Many of Leadbitter’s previous projects involve co-production methods with communities to imagine spaces of radical possibility. In Madlove (2014-ongoing), Leadbitter works with a diverse range of people to design and create a space where “madness can be experienced in a less painful way.” Involving many workshops with participants with lived experience of mental health institutions, the project encourages those to imagine a space where “mutual care blossoms, stigma and discrimination is actively challenged, and divisions are understood.” Leadbitter imagines a new type of care infrastructure created bottom-up by “lunatics” who design, build and run their own psychiatric centre. Political theorist Joan Tronto distinguishes between caring for (physical aspects of hands-on care), caring about (emotional investment in others), and caring with (working with others to transform the world). While Leadbitter’s projects encompass each of these forms of care, his work derives much of its power from the sense of working and caring with others. This solution-focused bottom-up model of cooperation draws from lineages across community healthcare and civic life. In particular, the history of 20th-century psychology has faced many radical critiques from figures such as Franco Basaglia in Italy and David Cooper and Maxwell Jones in the United Kingdom, who sought to overhaul the old asylum system.
This long and complex history can’t be fully articulated in my word count here. Yet, we can see For They Let In The Light — and Leadbitter’s broader practice — as part of a historical lineage of transformative models of care. The pioneering work of Keith Kennedy at Henderson Hospital offers a particular touchstone. Kennedy was active in the late sixties and seventies and was briefly assisted by the photographer Jo Spence. The therapeutic community movement that grew out of the post-war period significantly influenced Kennedy’s work and frames many of Leadbitter’s strategies. This movement foregrounded recreational and craft activity as well as peer-to-peer counselling for veterans traumatised by conflict. Kennedy worked with art students from Hornsey College of Art alongside participants drawn from psychiatric wards at Henderson. Much of their work involved performative games and role-play to camera, addressing past traumatic experiences in often playful ways. This endeavour went on to inspire Jo Spence and Rosy Martin’s work in Phototherapy. The choreographer Marion Chace offers another historical touchstone. Chace took dance workshops into hospitals, exploring the therapeutic potential of movement, drawing upon the methods of inspiring figures such as mother and daughter duo Daria and Anna Halprin, who set up the Tamalpa Institute with similar ambitions.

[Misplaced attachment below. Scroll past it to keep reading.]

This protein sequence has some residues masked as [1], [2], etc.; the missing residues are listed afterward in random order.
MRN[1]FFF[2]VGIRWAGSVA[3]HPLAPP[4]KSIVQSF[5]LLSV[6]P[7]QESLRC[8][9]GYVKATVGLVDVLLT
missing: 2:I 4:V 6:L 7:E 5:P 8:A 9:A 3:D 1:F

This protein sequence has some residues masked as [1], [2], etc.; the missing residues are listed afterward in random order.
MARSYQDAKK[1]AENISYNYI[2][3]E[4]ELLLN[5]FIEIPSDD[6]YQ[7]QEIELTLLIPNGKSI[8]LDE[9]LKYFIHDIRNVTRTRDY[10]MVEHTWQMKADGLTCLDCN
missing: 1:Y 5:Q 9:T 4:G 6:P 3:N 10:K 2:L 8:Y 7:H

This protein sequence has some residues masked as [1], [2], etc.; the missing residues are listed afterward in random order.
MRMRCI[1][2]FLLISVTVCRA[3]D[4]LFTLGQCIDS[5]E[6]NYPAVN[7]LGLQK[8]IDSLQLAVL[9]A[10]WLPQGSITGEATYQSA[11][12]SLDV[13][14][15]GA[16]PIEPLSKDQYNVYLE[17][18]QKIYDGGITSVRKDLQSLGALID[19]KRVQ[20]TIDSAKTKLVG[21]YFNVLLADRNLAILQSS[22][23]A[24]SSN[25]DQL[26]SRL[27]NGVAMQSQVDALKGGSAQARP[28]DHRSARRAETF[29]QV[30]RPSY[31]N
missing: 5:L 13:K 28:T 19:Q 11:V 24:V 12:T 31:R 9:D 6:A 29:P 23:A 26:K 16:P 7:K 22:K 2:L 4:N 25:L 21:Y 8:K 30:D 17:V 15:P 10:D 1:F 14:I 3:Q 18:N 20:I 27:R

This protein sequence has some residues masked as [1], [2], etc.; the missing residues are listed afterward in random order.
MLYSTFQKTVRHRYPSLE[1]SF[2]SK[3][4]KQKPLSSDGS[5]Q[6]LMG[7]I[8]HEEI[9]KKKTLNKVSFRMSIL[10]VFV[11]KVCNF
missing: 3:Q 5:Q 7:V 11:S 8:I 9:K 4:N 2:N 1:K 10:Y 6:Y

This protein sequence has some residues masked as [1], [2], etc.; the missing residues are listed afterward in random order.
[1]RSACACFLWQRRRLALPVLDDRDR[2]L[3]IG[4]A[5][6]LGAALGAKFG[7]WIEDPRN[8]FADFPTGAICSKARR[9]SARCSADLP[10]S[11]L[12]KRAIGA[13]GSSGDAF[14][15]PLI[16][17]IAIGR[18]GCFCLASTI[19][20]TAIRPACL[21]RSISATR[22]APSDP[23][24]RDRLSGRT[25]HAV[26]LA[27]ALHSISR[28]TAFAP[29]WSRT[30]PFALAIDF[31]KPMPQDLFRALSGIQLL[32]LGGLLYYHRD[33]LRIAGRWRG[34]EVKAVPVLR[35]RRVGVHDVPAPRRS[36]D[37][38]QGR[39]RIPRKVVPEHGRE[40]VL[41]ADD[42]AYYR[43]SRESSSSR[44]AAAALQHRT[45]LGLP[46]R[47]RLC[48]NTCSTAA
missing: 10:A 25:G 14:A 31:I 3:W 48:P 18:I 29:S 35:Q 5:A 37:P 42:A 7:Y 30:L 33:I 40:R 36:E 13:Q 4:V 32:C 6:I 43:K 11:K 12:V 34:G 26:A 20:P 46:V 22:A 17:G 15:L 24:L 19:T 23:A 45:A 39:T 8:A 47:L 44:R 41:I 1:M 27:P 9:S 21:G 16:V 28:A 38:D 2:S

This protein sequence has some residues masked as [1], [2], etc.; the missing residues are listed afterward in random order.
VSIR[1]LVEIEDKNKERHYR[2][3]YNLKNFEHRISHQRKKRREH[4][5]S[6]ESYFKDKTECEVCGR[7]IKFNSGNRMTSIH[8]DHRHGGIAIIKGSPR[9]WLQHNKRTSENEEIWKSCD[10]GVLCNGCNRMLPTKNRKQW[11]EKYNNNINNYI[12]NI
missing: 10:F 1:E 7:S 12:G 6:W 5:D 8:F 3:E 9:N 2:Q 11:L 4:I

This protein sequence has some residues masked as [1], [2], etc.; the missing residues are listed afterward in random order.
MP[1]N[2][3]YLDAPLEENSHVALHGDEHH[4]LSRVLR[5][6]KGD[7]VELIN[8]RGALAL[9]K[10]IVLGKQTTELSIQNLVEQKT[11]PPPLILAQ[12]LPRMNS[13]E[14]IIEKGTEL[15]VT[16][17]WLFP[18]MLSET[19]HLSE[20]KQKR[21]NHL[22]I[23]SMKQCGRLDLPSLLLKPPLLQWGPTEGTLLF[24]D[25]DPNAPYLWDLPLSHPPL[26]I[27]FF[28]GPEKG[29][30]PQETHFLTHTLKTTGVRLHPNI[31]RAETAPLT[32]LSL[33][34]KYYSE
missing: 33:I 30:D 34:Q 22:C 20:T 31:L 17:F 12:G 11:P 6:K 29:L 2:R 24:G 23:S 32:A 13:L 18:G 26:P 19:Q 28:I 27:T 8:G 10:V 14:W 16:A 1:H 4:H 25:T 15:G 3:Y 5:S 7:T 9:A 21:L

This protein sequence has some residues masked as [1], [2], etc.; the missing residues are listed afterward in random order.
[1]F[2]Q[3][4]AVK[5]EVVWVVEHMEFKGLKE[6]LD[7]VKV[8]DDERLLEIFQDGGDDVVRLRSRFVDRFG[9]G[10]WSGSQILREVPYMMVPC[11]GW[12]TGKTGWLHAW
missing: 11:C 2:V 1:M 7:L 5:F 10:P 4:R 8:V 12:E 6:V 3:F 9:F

While varied, many of these examples explore the role of art in deeply traumatic memories. We hold stories in our bodies as they wait to take shape in words and music, movement and images. In participating in For They Let In The Light we are listening and acknowledging other people’s intimate stories. We are hearing people tell the world to fuck off so they can start building a new one.
1) Young Minds, “Mental Health Statistics UK | Young People,” Young Minds, 2021, https://www.youngminds.org.uk/about-us/media-centre/mental-health-statistics/
2) Joan C. Tronto,Caring Democracy: Markets, Equality, and Justice, (New York: New York University Press, 2013)
3) George Vasey, “Keith Kennedy’s Group Photography and the Therapeutic Gaze of Jo Spence and Rosy Martin,” Burlington Contemporary, 2019, https://contemporary.bur- lington.org.uk/journal/journal/keith-kennedys-group-photography-and-the-therapeutic- gaze-of-jo-spence-and-rosy-martin.